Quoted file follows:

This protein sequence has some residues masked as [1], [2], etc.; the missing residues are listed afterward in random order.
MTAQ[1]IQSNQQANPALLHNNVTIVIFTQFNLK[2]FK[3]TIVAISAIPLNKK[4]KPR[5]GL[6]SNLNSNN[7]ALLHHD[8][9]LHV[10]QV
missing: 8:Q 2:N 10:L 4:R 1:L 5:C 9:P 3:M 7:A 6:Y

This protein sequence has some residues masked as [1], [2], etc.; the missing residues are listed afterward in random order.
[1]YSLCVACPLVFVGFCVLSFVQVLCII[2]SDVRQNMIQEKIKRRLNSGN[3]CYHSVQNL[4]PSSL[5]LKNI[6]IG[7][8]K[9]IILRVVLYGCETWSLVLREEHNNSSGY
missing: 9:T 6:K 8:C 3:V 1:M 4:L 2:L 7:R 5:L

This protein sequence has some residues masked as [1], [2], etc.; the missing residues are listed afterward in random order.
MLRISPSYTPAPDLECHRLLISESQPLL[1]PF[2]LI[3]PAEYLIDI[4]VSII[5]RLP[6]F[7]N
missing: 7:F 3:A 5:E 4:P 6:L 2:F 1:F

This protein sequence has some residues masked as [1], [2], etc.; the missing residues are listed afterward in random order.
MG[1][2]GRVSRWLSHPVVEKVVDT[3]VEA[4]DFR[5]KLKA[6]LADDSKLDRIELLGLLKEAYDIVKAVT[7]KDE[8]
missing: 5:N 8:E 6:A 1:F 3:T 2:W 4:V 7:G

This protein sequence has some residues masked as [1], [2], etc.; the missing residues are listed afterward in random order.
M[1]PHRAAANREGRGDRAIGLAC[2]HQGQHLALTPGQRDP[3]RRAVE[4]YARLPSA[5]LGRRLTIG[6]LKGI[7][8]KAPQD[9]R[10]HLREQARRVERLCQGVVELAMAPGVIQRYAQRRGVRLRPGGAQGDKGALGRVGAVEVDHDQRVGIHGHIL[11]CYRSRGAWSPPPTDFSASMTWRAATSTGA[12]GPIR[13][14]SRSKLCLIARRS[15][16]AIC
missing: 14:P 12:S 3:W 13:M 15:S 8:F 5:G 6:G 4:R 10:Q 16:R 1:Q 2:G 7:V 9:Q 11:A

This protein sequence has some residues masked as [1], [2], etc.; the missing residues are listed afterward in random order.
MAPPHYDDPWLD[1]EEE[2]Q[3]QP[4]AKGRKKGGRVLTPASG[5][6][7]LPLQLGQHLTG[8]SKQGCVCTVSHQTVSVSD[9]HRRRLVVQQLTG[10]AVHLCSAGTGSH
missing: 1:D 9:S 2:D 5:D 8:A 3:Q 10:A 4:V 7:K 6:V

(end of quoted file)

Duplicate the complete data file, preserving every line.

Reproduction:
This protein sequence has some residues masked as [1], [2], etc.; the missing residues are listed afterward in random order.
MTAQ[1]IQSNQQANPALLHNNVTIVIFTQFNLK[2]FK[3]TIVAISAIPLNKK[4]KPR[5]GL[6]SNLNSNN[7]ALLHHD[8][9]LHV[10]QV
missing: 8:Q 2:N 10:L 4:R 1:L 5:C 9:P 3:M 7:A 6:Y

This protein sequence has some residues masked as [1], [2], etc.; the missing residues are listed afterward in random order.
[1]YSLCVACPLVFVGFCVLSFVQVLCII[2]SDVRQNMIQEKIKRRLNSGN[3]CYHSVQNL[4]PSSL[5]LKNI[6]IG[7][8]K[9]IILRVVLYGCETWSLVLREEHNNSSGY
missing: 9:T 6:K 8:C 3:V 1:M 4:L 2:L 7:R 5:L

This protein sequence has some residues masked as [1], [2], etc.; the missing residues are listed afterward in random order.
MLRISPSYTPAPDLECHRLLISESQPLL[1]PF[2]LI[3]PAEYLIDI[4]VSII[5]RLP[6]F[7]N
missing: 7:F 3:A 5:E 4:P 6:L 2:F 1:F

This protein sequence has some residues masked as [1], [2], etc.; the missing residues are listed afterward in random order.
MG[1][2]GRVSRWLSHPVVEKVVDT[3]VEA[4]DFR[5]KLKA[6]LADDSKLDRIELLGLLKEAYDIVKAVT[7]KDE[8]
missing: 5:N 8:E 6:A 1:F 3:T 2:W 4:V 7:G

This protein sequence has some residues masked as [1], [2], etc.; the missing residues are listed afterward in random order.
M[1]PHRAAANREGRGDRAIGLAC[2]HQGQHLALTPGQRDP[3]RRAVE[4]YARLPSA[5]LGRRLTIG[6]LKGI[7][8]KAPQD[9]R[10]HLREQARRVERLCQGVVELAMAPGVIQRYAQRRGVRLRPGGAQGDKGALGRVGAVEVDHDQRVGIHGHIL[11]CYRSRGAWSPPPTDFSASMTWRAATSTGA[12]GPIR[13][14]SRSKLCLIARRS[15][16]AIC
missing: 14:P 12:S 3:W 13:M 15:S 8:F 5:G 6:G 4:R 10:Q 16:R 1:Q 2:G 7:V 9:Q 11:A

This protein sequence has some residues masked as [1], [2], etc.; the missing residues are listed afterward in random order.
MAPPHYDDPWLD[1]EEE[2]Q[3]QP[4]AKGRKKGGRVLTPASG[5][6][7]LPLQLGQHLTG[8]SKQGCVCTVSHQTVSVSD[9]HRRRLVVQQLTG[10]AVHLCSAGTGSH
missing: 1:D 9:S 2:D 5:D 8:A 3:Q 10:A 4:V 7:K 6:V